Reconfigurable computing modules match logic speeds

In the past, system designers wanting to optimize image-processing code followed top-down techniques by first coding their application in C language and then optimizing specific functions within the C code. If this process did not produce the desired results, they rewrote sections of code in assembler language and, perhaps, they further optimized the time-critical parts of the code.

Reconfigurable computing modules match logic speeds

In the past, system designers wanting to optimize image-processing code followed top-down techniques by first coding their application in C language and then optimizing specific functions within the C code. If this process did not produce the desired results, they rewrote sections of code in assembler language and, perhaps, they further optimized the time-critical parts of the code.

Now, thanks to companies such as MiroTech (St-Laurent, Quebec, Canada), system designers can execute specialized image-processing functions with the speed of dedicated hardware using reconfigurable hardware. Compliant with the Texas Instruments Module (TIM) specifications, MiroTech`s reconfigurable X-CIM modules can be used with several third-party PCI-based DSP boards from companies such as Spectrum Signal Processing (Burnaby, BC, Canada), Transtech Parallel Systems (Ithaca, NY), and Loughborough Sound Images (Loughborough, Leicester, England).

"With X-CIM as a reconfigurable coprocessor," says Pierre Popovic, president of MiroTech, "developers do not have to be concerned with the number of cycles used by the main digital-signal processor (DSP) to execute low-resolution operations such as convolution and filtering." Instead, the execution of these functions is relegated to the X-CIM, which processes them while the DSP is executing arithmetic operations. "When required," says Popovic, "an application can call a function in a hardware core library in the same way it would call a C-function in a software library," he adds. The algorithm is then downloaded and executed in hardware in the same manner as dedicated logic.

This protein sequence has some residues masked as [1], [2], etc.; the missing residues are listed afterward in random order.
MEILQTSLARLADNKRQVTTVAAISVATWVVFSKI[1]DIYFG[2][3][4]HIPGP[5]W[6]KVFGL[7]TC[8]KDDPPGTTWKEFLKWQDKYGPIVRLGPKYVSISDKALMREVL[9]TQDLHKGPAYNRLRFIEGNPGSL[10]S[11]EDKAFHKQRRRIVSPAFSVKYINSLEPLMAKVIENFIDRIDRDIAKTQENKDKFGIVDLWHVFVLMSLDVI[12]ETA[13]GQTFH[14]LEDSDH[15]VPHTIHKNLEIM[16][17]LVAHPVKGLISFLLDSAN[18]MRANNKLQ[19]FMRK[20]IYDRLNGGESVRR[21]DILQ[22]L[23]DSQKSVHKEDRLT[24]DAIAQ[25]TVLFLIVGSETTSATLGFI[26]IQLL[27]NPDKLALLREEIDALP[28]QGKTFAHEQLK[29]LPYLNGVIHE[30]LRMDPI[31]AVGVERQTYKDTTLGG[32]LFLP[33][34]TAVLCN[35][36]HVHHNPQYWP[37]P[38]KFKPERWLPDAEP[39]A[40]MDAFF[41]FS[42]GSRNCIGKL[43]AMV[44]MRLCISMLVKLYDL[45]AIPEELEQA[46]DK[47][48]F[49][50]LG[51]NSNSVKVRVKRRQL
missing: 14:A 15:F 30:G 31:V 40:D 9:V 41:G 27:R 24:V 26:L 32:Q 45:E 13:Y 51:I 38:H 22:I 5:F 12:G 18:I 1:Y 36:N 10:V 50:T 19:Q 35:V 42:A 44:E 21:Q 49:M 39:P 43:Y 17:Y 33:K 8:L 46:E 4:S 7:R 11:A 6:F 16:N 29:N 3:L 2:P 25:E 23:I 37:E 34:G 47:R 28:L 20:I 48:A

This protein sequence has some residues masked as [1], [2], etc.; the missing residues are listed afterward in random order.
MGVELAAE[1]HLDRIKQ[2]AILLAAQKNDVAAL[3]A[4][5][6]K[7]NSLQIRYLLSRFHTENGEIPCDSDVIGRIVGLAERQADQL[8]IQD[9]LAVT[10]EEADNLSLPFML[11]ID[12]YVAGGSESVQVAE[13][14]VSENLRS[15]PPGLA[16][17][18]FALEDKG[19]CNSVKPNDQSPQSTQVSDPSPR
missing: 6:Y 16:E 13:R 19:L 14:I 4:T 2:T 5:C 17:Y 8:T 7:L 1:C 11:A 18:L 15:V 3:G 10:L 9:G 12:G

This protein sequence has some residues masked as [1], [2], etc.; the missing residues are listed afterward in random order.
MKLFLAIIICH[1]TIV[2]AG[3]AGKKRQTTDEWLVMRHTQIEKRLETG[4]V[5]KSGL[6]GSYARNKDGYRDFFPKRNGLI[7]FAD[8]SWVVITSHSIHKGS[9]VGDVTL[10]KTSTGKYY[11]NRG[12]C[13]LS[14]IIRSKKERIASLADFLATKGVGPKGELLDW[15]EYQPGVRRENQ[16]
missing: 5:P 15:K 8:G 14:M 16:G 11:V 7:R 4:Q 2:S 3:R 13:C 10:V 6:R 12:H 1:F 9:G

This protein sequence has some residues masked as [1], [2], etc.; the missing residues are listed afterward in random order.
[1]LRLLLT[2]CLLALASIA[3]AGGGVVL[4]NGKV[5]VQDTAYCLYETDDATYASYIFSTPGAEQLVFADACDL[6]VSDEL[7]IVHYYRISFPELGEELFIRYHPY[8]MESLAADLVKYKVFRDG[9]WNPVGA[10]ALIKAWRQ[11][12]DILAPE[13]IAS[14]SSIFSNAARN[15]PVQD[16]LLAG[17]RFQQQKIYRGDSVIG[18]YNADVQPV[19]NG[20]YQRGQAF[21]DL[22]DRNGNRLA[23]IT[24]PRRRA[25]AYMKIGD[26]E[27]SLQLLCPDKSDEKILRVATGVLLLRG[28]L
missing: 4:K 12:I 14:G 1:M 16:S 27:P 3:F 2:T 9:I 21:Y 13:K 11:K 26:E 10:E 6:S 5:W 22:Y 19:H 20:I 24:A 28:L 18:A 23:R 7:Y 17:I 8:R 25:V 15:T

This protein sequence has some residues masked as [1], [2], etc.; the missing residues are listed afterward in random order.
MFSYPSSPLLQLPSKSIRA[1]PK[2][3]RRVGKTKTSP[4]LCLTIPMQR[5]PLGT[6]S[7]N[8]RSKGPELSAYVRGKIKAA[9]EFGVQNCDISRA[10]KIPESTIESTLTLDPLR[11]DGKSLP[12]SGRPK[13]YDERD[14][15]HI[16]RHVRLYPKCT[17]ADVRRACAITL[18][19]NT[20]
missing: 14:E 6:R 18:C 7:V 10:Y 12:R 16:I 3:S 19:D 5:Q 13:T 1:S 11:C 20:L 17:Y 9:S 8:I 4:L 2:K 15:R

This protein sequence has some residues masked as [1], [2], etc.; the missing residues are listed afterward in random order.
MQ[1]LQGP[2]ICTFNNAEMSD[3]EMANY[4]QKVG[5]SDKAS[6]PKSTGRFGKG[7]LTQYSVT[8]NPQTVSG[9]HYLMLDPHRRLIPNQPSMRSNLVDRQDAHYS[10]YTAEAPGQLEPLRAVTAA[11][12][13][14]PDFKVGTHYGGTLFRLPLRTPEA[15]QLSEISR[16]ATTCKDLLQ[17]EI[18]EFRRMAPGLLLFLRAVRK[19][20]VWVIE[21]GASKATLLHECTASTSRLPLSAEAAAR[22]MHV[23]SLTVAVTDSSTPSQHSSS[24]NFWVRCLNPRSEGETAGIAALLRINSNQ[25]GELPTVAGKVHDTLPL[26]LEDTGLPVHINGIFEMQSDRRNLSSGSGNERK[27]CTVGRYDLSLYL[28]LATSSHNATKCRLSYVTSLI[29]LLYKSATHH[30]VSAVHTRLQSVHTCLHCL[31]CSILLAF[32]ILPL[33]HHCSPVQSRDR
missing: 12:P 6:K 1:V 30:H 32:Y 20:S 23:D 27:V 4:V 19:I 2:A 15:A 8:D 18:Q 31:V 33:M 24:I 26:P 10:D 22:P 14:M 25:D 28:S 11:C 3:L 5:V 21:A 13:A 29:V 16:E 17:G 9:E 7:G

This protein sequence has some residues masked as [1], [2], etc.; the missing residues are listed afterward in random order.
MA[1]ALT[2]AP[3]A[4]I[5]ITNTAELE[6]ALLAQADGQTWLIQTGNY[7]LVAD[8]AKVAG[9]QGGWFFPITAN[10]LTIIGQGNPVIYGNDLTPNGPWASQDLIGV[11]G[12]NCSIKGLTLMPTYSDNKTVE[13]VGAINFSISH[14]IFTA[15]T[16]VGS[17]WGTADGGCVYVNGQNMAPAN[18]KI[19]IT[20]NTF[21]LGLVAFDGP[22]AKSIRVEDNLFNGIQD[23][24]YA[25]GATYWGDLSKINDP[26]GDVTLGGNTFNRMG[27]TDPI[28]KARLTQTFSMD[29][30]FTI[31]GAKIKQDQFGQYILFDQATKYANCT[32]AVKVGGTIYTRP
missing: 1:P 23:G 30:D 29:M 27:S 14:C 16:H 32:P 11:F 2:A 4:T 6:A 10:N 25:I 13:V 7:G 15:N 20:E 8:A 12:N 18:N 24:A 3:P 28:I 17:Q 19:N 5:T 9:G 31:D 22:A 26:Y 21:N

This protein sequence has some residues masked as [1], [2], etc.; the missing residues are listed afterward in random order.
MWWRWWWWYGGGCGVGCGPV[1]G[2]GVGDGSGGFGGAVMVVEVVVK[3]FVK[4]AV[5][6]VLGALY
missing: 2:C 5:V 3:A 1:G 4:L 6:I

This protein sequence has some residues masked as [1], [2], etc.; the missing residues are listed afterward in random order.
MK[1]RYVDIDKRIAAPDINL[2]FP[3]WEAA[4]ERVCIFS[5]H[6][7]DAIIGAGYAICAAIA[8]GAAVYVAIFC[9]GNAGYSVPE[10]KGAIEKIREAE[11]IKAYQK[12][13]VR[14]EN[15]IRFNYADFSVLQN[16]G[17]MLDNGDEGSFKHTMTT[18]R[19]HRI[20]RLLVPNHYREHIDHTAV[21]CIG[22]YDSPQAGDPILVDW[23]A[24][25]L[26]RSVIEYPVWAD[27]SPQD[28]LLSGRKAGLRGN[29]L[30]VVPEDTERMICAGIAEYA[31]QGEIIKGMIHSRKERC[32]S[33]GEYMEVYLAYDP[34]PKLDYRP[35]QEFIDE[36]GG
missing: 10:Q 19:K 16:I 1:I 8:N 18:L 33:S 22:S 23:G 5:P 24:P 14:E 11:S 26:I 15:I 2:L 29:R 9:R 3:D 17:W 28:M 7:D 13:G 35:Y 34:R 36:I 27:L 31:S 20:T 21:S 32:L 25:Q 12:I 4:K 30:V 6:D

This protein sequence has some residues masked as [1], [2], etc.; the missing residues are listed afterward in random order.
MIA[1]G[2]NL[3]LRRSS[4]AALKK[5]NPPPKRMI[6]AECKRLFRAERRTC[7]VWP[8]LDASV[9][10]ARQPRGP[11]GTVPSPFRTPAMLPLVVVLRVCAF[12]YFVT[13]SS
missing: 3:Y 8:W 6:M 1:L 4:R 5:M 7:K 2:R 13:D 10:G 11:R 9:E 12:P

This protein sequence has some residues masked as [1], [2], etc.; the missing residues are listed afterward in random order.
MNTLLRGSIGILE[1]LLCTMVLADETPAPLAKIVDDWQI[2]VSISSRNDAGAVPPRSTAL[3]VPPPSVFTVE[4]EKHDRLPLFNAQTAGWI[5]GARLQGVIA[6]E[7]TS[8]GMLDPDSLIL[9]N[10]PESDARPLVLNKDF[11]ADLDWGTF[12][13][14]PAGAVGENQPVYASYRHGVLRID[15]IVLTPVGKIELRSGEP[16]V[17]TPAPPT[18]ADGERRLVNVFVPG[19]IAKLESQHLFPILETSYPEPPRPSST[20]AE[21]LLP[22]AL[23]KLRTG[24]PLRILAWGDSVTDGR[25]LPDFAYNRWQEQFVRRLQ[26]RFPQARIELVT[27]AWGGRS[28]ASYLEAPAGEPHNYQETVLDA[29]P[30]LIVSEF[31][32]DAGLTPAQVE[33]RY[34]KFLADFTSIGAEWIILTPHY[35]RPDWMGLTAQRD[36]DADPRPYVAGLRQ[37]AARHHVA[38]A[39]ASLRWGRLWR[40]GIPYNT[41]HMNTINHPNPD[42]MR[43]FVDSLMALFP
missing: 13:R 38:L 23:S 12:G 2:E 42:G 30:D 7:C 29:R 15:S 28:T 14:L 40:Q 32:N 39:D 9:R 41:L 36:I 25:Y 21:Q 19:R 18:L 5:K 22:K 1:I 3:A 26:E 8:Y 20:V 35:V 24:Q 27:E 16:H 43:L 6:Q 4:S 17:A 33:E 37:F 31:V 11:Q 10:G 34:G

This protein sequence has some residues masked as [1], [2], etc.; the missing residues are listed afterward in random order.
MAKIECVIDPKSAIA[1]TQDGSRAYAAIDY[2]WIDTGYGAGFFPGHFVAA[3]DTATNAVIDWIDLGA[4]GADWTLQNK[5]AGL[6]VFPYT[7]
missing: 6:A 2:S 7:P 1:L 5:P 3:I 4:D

Currently, according to Popovic, several functions have been implemented as callable functions on the X-CIM module; they include pattern matching, convolution, and filtering. When optimized in this manner, system designers can expect a 20- to 133-times acceleration factor (see table). Providing such functionality is, however, not an easy task.

Although the modules themselves can cost between $3700 and $8500, including software tools and libraries, writing specific functions such as convolution operators for them can take from 12 to 26 weeks with nonrecoverable engineering charges ranging to $50,000 (depending on volume). "Unless you are very familiar with these devices and VHDL development tools," contends Popovic, "we suggest you allow MiroTech to engineer the functions you require."

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